• Family Economics and Public Policy, 1800sPresent

Family Economics and Public Policy, 1800sPresent

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This volume will explore the relationship between government policy and family economic decision making from the 1800s through today, and how this relationship has contributed to the US economy at different stages. It will look at how families have responded to the incentives and the constraints established by diverse federal and state policies and laws, ranging from the regulation of marriage, to female labor force participation, to education and child labor policies, to social security, and more. It will also examine who allocates a family's resources and how decisions are made that then determine each household's unique participation in the market system. Most importantly, it will highlight how the interplay of public policy and family economic decision-making have driven our economy to be the most innovative, prosperous and unequal amongst the world's developed economies, with looming crises such as social security funding, which will affect the US economy at a macro level as much as it will affect US families at a micro level. Finally, it will examine the ways in which the current government/family interplay needs to change in response to dramatic changes in the American family and the continued evolution of the US economy. As much as a strong legal system, enforced property rights, and a spirit of innovation drove the growth of the US economy in the last two centuries, American families have produced the people, endowed them with human capital and instilled in them a culture, for good or for bad, that made the growth possible. Many of the nagging problems affecting the US economy today, from a relative loss in human capital advantage over other countries, the persistence of inequality and an underclass, burgeoning entitlement spending, and low labor force participation rates, have solutions in policies that support (or incentivize) families. Many of the opportunities we face, from increasing the strength of the knowledge economy, using technology to improve living standards at home and abroad, becoming the leader in the 'greening 'of our industries and lifestyles require families to allocate their resources accordingly.At a time when American families are more complex than ever before, and the legitimacy of much public policy is being challenged, this volume will educate readers on the often unrecognized role that federal and state government policy has on our family lives, and the uncelebrated role family economic decision-making has on the future of the US economy.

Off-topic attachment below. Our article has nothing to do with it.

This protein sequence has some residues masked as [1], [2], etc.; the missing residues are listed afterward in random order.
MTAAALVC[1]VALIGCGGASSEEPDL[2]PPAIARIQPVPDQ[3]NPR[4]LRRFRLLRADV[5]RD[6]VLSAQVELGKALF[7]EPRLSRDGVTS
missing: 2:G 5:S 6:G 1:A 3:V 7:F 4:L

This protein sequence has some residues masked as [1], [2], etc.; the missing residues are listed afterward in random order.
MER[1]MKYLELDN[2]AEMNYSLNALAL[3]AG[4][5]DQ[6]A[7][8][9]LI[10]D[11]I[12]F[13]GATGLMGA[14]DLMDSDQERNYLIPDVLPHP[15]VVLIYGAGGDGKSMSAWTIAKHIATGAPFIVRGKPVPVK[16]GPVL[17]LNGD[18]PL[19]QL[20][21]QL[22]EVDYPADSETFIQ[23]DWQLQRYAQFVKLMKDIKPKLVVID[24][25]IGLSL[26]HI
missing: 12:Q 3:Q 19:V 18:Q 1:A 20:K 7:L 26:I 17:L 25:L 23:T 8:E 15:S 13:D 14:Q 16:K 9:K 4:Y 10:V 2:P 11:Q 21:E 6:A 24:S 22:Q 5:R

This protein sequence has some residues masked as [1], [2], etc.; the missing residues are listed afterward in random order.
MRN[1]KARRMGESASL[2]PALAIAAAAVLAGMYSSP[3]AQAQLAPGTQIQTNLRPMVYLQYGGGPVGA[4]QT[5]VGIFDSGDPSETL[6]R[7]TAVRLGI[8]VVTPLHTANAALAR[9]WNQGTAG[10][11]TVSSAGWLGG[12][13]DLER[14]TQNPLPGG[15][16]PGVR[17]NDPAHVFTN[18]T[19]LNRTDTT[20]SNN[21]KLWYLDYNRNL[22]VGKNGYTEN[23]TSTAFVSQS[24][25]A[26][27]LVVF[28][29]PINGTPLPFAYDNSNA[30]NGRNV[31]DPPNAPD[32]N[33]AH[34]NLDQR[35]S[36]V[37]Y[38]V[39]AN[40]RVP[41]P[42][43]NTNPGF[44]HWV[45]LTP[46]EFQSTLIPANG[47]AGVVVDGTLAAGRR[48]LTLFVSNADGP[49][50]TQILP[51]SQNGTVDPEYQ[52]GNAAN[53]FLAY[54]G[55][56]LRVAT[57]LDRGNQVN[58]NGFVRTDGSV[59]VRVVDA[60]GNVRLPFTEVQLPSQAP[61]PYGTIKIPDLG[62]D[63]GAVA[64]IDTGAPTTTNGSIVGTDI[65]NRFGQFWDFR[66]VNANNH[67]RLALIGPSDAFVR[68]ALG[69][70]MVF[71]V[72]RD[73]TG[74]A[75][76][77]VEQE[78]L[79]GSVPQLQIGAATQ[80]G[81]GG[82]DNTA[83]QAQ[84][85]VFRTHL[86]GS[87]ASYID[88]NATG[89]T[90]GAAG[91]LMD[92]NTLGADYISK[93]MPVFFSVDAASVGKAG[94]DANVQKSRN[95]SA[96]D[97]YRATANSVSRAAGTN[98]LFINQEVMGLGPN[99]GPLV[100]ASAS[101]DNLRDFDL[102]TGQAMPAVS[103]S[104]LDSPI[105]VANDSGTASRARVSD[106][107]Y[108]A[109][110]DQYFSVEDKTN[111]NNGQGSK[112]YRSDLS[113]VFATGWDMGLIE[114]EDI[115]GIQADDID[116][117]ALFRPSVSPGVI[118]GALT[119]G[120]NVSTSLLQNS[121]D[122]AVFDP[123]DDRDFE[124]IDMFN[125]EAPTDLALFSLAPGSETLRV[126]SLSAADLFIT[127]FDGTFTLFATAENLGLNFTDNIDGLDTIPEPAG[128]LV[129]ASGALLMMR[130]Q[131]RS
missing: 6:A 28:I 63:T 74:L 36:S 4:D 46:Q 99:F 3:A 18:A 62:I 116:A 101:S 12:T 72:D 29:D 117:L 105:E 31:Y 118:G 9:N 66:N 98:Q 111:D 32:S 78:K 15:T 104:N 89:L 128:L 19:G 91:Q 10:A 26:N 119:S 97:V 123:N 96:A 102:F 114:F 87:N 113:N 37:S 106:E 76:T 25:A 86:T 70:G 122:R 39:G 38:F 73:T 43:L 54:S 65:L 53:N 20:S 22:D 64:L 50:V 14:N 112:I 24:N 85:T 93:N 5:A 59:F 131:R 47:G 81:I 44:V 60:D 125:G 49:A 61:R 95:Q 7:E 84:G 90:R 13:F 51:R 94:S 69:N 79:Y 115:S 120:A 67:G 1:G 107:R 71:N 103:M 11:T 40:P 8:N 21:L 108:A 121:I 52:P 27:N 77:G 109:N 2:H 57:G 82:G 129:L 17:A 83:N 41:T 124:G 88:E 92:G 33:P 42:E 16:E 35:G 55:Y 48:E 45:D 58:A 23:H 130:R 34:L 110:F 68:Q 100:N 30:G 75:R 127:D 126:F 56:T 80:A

$ 109
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